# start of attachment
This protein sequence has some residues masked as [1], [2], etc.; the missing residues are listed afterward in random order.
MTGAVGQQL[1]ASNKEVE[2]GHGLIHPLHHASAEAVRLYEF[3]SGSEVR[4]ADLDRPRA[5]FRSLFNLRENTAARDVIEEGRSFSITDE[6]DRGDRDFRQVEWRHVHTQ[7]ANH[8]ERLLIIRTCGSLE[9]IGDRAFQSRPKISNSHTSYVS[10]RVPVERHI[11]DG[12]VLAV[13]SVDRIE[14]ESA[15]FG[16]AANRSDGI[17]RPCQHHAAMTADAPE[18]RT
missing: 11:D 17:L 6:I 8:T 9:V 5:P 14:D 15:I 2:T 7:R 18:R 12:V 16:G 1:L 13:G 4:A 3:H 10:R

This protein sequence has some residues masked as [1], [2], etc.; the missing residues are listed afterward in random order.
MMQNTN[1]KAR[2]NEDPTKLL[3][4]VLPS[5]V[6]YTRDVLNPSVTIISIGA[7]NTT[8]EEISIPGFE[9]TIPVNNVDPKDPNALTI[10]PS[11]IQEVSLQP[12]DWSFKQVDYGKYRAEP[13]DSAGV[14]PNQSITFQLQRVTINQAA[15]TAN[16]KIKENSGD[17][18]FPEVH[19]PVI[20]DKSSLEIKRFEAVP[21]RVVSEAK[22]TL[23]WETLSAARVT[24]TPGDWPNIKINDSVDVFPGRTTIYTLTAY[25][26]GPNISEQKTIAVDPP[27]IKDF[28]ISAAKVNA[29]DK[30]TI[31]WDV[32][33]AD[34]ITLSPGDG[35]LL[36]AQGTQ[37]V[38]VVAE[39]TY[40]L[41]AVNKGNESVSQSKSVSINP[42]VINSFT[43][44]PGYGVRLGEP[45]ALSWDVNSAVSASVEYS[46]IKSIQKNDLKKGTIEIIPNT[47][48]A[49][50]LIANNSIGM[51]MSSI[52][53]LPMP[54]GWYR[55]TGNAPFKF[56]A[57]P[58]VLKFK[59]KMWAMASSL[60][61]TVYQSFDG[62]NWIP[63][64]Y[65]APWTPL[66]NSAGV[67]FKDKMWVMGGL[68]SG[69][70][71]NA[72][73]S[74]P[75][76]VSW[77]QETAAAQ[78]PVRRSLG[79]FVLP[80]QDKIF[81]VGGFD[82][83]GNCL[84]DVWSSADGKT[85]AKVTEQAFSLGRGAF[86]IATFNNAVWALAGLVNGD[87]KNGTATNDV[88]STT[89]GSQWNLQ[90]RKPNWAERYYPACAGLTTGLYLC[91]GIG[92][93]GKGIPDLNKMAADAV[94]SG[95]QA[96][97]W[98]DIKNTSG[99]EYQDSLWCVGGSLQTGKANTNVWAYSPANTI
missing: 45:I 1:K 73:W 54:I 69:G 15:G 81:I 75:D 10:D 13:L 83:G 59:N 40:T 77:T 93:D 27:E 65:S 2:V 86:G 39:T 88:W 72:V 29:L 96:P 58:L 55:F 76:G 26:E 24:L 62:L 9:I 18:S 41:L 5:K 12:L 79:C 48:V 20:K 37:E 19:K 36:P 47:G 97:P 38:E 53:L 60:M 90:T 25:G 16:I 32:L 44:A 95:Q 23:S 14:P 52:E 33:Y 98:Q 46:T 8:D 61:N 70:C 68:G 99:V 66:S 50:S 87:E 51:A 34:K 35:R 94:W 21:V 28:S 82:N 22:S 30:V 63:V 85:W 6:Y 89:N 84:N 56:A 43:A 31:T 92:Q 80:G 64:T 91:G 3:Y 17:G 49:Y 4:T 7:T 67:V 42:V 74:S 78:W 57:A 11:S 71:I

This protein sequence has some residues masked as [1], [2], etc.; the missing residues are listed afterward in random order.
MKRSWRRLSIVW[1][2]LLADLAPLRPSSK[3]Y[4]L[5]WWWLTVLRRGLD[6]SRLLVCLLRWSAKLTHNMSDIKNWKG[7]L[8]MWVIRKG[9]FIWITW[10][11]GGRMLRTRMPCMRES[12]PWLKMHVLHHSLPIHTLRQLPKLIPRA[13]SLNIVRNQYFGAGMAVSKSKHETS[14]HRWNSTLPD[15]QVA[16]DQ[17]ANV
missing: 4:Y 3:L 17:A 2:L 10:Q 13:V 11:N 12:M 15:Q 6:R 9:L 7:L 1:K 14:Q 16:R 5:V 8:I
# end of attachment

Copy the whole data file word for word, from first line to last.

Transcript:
This protein sequence has some residues masked as [1], [2], etc.; the missing residues are listed afterward in random order.
MTGAVGQQL[1]ASNKEVE[2]GHGLIHPLHHASAEAVRLYEF[3]SGSEVR[4]ADLDRPRA[5]FRSLFNLRENTAARDVIEEGRSFSITDE[6]DRGDRDFRQVEWRHVHTQ[7]ANH[8]ERLLIIRTCGSLE[9]IGDRAFQSRPKISNSHTSYVS[10]RVPVERHI[11]DG[12]VLAV[13]SVDRIE[14]ESA[15]FG[16]AANRSDGI[17]RPCQHHAAMTADAPE[18]RT
missing: 11:D 17:L 6:I 8:T 9:V 5:P 14:D 15:I 2:T 7:R 18:R 12:V 16:G 1:L 13:G 4:A 3:H 10:R

This protein sequence has some residues masked as [1], [2], etc.; the missing residues are listed afterward in random order.
MMQNTN[1]KAR[2]NEDPTKLL[3][4]VLPS[5]V[6]YTRDVLNPSVTIISIGA[7]NTT[8]EEISIPGFE[9]TIPVNNVDPKDPNALTI[10]PS[11]IQEVSLQP[12]DWSFKQVDYGKYRAEP[13]DSAGV[14]PNQSITFQLQRVTINQAA[15]TAN[16]KIKENSGD[17][18]FPEVH[19]PVI[20]DKSSLEIKRFEAVP[21]RVVSEAK[22]TL[23]WETLSAARVT[24]TPGDWPNIKINDSVDVFPGRTTIYTLTAY[25][26]GPNISEQKTIAVDPP[27]IKDF[28]ISAAKVNA[29]DK[30]TI[31]WDV[32][33]AD[34]ITLSPGDG[35]LL[36]AQGTQ[37]V[38]VVAE[39]TY[40]L[41]AVNKGNESVSQSKSVSINP[42]VINSFT[43][44]PGYGVRLGEP[45]ALSWDVNSAVSASVEYS[46]IKSIQKNDLKKGTIEIIPNT[47][48]A[49][50]LIANNSIGM[51]MSSI[52][53]LPMP[54]GWYR[55]TGNAPFKF[56]A[57]P[58]VLKFK[59]KMWAMASSL[60][61]TVYQSFDG[62]NWIP[63][64]Y[65]APWTPL[66]NSAGV[67]FKDKMWVMGGL[68]SG[69][70][71]NA[72][73]S[74]P[75][76]VSW[77]QETAAAQ[78]PVRRSLG[79]FVLP[80]QDKIF[81]VGGFD[82][83]GNCL[84]DVWSSADGKT[85]AKVTEQAFSLGRGAF[86]IATFNNAVWALAGLVNGD[87]KNGTATNDV[88]STT[89]GSQWNLQ[90]RKPNWAERYYPACAGLTTGLYLC[91]GIG[92][93]GKGIPDLNKMAADAV[94]SG[95]QA[96][97]W[98]DIKNTSG[99]EYQDSLWCVGGSLQTGKANTNVWAYSPANTI
missing: 45:I 1:K 73:W 54:I 69:G 15:G 81:I 75:D 10:D 13:L 83:G 59:N 40:T 77:T 93:D 27:E 65:S 2:V 86:G 39:T 88:W 72:V 29:L 96:P 58:L 55:F 76:G 26:E 24:L 62:L 9:I 18:S 41:L 5:K 12:L 79:C 48:V 20:K 37:E 19:K 36:P 47:G 97:P 38:E 53:L 60:M 90:T 25:G 16:I 32:L 44:A 95:Q 23:S 14:P 52:E 33:Y 98:Q 46:T 8:D 61:N 70:C 68:G 99:V 66:S 50:S 87:E 51:A 34:K 35:R 94:W 21:V 28:S 82:N 22:S 30:V 63:V 85:W 6:Y 89:N 84:N 56:A 43:A 31:T 92:Q 80:G 64:T 91:G 3:Y 17:G 49:Y 4:T 7:T 67:V 42:V 74:S 78:W 57:A 11:S 71:I

This protein sequence has some residues masked as [1], [2], etc.; the missing residues are listed afterward in random order.
MKRSWRRLSIVW[1][2]LLADLAPLRPSSK[3]Y[4]L[5]WWWLTVLRRGLD[6]SRLLVCLLRWSAKLTHNMSDIKNWKG[7]L[8]MWVIRKG[9]FIWITW[10][11]GGRMLRTRMPCMRES[12]PWLKMHVLHHSLPIHTLRQLPKLIPRA[13]SLNIVRNQYFGAGMAVSKSKHETS[14]HRWNSTLPD[15]QVA[16]DQ[17]ANV
missing: 4:Y 3:L 17:A 2:L 10:Q 13:V 11:N 12:M 15:Q 6:R 9:L 7:L 1:K 14:Q 16:R 5:V 8:I